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“Going Green” in the Workplace: A Learning Event

Stage 1: Awareness

Description of the learning event

After careful thought about a relevant topic to discuss and support, my group chose to discuss ‘going green’ in the workplace. We were aware of some of the ecological concerns that the organizational activities had on the environment. Many organizations are unaware of some of the negative effects their activities have on the environment.

We decided to highlight some of the negative impacts and discuss some of the possible ways of combating them in order for the workplace to be a greener workplace to work in. However, in order for the task to be successful, we had to organize our group and come for several meetings. There were several challenges but after familiarizing ourselves with the task and with each other, we were able to make it a success.

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Related thoughts and feelings associated with the event

The first thing that was to be done is the forming of the team. Our group consisted of diverse members. Some of the members were very fond of each other but some were just acquaintances. Therefore, in order for some of those members who were not very familiar with the rest to feel in place, they felt that they needed to work extra hard in order to be accepted.

During the initial stages of the task, individuals tried to understand one another by gathering some information about each other. They also started to get some impressions about each other. According to Tuckman (1965, p. 386), these are the characteristics of the first stage of team building.

The scope of the task was discussed among the group members and specific tasks were assigned to every individual. In the first meeting, we also made the goals and objectives clear so that everyone understands what part he or she would play to meet the objectives. During this time, everyone seemed to work alone and there was no aspect of teamwork.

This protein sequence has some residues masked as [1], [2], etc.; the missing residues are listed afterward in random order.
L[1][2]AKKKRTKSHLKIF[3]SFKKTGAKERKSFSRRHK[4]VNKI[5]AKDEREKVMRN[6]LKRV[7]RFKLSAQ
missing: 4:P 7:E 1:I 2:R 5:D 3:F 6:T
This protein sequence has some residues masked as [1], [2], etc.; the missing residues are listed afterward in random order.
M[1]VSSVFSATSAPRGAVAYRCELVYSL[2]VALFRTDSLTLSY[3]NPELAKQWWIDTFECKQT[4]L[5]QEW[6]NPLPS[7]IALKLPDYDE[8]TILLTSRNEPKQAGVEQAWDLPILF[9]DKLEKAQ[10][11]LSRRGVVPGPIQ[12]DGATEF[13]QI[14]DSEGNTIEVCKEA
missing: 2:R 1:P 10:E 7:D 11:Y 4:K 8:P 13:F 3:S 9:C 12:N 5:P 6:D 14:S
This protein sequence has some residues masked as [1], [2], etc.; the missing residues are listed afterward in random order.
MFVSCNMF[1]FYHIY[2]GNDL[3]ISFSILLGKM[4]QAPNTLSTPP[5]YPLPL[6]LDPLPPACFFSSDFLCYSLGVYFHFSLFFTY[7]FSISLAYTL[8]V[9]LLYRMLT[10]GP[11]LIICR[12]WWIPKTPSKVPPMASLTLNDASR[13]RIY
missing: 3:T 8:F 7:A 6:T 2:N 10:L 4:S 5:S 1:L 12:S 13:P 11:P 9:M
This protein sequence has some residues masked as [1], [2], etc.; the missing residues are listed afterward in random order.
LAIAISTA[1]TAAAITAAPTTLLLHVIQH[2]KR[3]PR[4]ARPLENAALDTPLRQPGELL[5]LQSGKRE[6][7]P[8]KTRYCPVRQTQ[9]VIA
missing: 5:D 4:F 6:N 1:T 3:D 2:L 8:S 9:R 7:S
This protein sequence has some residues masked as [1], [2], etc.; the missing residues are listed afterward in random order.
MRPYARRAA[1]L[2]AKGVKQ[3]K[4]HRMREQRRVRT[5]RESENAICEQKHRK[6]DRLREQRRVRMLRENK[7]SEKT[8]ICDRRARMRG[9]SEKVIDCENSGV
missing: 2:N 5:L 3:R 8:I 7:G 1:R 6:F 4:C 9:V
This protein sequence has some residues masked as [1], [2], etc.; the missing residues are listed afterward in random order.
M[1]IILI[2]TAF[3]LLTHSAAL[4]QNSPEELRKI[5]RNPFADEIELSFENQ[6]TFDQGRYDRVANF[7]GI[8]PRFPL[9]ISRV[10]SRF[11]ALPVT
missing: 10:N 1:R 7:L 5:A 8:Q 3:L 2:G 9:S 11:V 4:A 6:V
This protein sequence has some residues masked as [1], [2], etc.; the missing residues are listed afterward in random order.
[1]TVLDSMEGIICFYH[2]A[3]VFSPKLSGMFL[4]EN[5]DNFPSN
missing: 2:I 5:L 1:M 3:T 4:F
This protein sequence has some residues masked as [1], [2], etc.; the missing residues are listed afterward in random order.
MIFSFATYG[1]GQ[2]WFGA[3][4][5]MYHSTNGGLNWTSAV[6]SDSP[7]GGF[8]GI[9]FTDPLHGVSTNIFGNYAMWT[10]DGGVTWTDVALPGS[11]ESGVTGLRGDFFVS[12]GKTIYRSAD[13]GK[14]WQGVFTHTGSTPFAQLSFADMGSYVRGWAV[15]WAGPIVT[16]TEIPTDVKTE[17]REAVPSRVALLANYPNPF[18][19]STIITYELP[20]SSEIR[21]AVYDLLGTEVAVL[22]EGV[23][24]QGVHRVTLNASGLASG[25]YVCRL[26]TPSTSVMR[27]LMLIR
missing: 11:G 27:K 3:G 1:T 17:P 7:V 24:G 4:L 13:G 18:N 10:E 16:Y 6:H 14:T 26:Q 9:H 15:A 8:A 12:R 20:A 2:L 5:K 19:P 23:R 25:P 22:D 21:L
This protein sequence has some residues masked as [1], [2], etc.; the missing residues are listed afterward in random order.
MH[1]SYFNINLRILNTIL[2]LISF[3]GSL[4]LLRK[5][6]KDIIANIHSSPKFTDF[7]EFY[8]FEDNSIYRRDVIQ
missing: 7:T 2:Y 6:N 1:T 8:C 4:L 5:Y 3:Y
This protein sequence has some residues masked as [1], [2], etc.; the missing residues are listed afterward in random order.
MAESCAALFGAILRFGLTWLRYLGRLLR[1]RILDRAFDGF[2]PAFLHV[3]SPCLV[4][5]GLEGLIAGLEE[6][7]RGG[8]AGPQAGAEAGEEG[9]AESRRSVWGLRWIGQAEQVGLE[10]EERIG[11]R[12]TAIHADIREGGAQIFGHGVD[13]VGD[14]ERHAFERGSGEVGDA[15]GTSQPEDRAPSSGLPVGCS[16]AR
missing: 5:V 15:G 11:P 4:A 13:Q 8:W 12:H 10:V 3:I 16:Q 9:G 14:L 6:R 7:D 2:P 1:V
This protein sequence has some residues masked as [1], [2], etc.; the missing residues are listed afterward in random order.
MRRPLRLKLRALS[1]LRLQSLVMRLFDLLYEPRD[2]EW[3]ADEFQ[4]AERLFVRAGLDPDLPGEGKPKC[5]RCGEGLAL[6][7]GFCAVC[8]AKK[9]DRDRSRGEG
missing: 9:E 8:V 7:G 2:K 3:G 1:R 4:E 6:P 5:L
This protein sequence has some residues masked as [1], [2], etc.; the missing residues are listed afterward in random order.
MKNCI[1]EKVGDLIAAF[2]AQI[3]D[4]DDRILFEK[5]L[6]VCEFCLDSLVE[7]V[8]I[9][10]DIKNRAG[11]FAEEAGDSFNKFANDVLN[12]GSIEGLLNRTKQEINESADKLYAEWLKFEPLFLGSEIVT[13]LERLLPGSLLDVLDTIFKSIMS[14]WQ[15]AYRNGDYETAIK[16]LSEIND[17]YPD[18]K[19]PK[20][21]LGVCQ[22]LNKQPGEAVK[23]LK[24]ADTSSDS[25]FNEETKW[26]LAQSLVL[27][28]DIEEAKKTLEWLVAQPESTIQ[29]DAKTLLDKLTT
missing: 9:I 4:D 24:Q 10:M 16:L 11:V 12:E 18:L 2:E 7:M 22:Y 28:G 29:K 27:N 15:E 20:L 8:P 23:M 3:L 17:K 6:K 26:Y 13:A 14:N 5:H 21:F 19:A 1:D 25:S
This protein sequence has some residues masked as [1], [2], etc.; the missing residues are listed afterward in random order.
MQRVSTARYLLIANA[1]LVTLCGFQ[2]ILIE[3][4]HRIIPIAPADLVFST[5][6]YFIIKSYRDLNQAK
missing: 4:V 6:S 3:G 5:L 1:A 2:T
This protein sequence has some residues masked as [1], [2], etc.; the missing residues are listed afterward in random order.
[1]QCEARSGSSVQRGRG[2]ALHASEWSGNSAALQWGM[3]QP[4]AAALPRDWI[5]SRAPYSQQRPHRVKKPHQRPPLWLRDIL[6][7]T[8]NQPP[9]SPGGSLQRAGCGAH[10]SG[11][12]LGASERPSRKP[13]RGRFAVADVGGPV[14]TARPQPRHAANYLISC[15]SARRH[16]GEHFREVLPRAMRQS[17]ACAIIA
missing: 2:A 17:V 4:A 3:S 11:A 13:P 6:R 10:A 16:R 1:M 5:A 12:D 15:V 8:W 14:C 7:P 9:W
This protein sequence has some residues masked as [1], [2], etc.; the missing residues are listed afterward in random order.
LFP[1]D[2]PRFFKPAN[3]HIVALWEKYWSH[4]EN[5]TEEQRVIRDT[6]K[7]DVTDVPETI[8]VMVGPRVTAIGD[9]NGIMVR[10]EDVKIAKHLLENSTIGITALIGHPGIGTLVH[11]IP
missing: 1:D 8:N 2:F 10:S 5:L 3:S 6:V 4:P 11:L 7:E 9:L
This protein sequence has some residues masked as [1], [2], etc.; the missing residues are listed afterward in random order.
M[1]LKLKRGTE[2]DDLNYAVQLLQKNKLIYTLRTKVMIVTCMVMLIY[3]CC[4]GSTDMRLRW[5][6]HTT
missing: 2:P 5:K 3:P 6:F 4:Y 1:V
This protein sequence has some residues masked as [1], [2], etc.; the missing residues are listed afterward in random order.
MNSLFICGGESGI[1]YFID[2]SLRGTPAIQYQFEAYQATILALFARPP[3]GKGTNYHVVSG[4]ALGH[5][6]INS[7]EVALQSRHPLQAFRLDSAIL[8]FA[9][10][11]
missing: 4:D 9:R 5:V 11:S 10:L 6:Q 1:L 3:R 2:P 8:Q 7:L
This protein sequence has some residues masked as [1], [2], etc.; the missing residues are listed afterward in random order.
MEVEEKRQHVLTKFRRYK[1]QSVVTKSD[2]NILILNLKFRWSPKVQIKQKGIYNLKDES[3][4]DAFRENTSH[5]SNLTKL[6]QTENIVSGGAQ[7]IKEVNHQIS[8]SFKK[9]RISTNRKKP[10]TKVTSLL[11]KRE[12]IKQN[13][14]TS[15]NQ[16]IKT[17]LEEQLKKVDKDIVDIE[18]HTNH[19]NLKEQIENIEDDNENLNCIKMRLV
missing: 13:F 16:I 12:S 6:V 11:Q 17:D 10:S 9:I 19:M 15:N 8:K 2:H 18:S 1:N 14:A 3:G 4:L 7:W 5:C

Why the learning event provoked associated thoughts and feelings

Concerning the aspect of ‘going green’ in the workplace, we believed that the workplace had to be more environmentally friendly. We believed that some activities such as the dumping of papers would be harmful to the environment. Going paperless was a better alternative. In the subsequent meetings, we started to address some of the issues at hand. The members made their contributions by suggesting some of the possible problems that could be associated with a typical working environment. We also suggested some of the ways of avoiding those problems.

At this moment, our team had reached the second stage of team building according to the Tuckman’s Group Development Model (Tuckman 1965, p. 387). This is the storming stage. All members of the group had understood the problems that they had to tackle and try to solve. This way we understood that there were times that we had to function individually in order to tackle some of the individual tasks assigned. One of the tasks was to research widely about the environmental impacts that the offices have.

However, there were some tasks that had to be handled as a team. These included discussions about how the environmental impacts could be mitigated through adopting eco-friendly activities. Since these activities needed organization and management, some team members suggested the need for a supervisor. However, some (including myself) believed that everyone was mature enough to understand what was required. We saw no need for one and the whole team agreed.